175,000-square-foot building will consolidate city offices and serve as a community gathering place for future generations
McKINNEY, Texas (Oct. 25, 2022)
The City of McKinney broke ground on the new City Hall complex in the Historic Downtown McKinney Cultural District that will accommodate the city's growth for the next generation and serve as a central gathering space and catalyst for development.
The 175,000 square foot, five-story building will be located on nearly nine acres at the intersection of East Virginia Street and Throckmorton Street. The new City Hall will consolidate most of the city's administrative offices and city services and include a 180-seat Council Chambers and 96-seat event space. The facility will also include a conferencing center, with five conference rooms on the ground level and four additional conference rooms on the top floor.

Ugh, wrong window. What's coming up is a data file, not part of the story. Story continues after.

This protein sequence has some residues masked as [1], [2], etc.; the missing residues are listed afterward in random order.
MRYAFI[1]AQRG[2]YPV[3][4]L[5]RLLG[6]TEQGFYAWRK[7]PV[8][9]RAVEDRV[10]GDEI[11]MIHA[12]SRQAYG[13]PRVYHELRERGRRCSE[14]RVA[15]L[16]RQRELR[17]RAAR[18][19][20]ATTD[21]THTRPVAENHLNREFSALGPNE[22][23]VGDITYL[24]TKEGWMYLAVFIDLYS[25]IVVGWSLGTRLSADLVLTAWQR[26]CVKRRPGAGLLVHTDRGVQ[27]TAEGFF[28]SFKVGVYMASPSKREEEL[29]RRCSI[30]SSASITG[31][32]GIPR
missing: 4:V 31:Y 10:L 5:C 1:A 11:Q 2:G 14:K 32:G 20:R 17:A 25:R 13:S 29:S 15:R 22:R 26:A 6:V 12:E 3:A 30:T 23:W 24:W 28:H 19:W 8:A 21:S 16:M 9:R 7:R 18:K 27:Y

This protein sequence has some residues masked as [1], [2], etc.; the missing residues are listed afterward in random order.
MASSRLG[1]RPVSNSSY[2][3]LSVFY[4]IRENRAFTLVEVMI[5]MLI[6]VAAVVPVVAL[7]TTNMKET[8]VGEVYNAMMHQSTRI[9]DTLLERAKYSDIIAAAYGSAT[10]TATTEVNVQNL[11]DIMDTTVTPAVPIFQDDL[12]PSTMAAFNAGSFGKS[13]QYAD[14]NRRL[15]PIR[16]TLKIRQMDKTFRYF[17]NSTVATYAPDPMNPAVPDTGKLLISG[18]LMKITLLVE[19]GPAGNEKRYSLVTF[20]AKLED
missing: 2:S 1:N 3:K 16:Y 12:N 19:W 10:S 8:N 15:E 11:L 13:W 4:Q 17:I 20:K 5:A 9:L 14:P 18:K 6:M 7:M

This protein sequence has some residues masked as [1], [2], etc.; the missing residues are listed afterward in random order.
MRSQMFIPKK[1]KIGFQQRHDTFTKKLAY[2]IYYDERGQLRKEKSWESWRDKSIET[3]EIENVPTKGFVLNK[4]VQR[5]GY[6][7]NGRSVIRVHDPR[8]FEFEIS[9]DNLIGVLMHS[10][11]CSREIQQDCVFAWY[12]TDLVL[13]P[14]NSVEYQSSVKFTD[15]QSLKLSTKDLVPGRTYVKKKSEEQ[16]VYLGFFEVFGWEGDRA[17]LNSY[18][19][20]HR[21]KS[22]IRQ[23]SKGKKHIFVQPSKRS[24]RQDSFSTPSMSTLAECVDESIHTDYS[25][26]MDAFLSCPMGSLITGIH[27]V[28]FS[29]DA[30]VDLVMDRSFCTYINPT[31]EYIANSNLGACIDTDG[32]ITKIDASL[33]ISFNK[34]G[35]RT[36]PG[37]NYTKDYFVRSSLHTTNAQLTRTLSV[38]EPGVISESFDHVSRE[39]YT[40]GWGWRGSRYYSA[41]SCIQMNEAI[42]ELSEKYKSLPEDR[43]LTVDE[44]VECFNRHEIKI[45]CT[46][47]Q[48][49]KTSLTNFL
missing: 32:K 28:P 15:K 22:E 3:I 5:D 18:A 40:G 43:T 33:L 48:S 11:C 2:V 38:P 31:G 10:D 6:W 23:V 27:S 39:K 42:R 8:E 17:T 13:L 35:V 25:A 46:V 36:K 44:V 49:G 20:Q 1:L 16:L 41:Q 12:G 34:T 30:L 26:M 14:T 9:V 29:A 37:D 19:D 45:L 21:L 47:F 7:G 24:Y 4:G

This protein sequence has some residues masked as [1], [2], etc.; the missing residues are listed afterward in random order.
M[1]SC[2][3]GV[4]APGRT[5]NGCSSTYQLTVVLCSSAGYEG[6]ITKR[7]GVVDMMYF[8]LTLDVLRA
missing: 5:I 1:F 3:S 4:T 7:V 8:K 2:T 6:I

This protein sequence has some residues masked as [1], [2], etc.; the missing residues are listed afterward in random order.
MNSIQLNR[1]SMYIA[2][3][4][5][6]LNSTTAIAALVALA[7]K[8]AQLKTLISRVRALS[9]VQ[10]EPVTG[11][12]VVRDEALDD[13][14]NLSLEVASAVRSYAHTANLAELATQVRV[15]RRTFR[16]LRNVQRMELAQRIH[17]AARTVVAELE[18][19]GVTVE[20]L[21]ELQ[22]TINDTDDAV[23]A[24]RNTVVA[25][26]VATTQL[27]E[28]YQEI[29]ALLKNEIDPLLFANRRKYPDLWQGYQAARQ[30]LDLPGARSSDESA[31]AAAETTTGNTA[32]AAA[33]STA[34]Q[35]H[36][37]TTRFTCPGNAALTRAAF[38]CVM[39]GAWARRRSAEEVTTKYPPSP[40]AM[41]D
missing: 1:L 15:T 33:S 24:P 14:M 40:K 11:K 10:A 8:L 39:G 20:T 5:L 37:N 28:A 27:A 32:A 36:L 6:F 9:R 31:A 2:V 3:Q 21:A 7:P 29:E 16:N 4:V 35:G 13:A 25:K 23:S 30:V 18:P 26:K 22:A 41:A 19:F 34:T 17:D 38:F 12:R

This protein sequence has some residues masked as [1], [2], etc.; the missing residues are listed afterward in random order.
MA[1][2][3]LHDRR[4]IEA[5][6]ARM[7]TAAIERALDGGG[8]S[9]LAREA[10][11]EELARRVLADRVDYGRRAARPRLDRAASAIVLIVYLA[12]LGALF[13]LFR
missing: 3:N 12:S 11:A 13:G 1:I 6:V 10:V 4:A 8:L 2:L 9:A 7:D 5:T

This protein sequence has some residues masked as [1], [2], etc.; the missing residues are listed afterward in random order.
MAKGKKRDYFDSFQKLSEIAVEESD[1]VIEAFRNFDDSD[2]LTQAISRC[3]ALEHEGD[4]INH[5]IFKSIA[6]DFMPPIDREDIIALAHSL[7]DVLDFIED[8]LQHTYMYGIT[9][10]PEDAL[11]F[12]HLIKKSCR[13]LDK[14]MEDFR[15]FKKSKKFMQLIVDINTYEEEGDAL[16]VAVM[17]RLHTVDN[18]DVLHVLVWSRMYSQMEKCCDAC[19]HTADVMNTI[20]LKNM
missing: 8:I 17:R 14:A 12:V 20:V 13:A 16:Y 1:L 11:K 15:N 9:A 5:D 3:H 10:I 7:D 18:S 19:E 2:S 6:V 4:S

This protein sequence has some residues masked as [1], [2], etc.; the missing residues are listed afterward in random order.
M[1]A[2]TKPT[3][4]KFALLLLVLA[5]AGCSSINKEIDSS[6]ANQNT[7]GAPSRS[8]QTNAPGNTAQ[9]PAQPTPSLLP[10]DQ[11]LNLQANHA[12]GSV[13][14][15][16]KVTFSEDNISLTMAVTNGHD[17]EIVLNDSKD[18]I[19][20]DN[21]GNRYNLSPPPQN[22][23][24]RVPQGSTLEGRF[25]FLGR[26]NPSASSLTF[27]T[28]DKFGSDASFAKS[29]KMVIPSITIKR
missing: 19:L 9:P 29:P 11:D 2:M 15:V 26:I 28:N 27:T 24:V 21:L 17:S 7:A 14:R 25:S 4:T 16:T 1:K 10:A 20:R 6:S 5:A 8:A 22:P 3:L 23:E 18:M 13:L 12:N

One of the city's goals is to preserve and celebrate the historical elements and communities in and around the City Hall District. The new building will complement the historic silos across Virginia Street, recently painted with a 100' mural by international artist Guido van Helten. A large public plaza will serve as a place for outdoor gatherings, festivals, and performances.
"We are creating not just a City Hall, but a gathering space the entire community will embrace," said Mayor George Fuller. "The additional social and entertainment aspects of the district will offer yet another exciting place for residents to choose to live, dine, recreate, exchange ideas, and otherwise share memorable experiences."
“This is exciting not just for our community, but for the 1,300 full-time employees and another 350 part-time and seasonal employees who work for the city,” said City Manager Paul Grimes. “This project fulfills a long-standing goal to develop a genuine City Hall, which brings together most of the city's functional departments and helps reduce or eliminate inefficiencies of leasing space and commute time among various operating departments.”
In 2019, voters passed a $50 million bond proposition to serve as a major funding source for the new City Hall.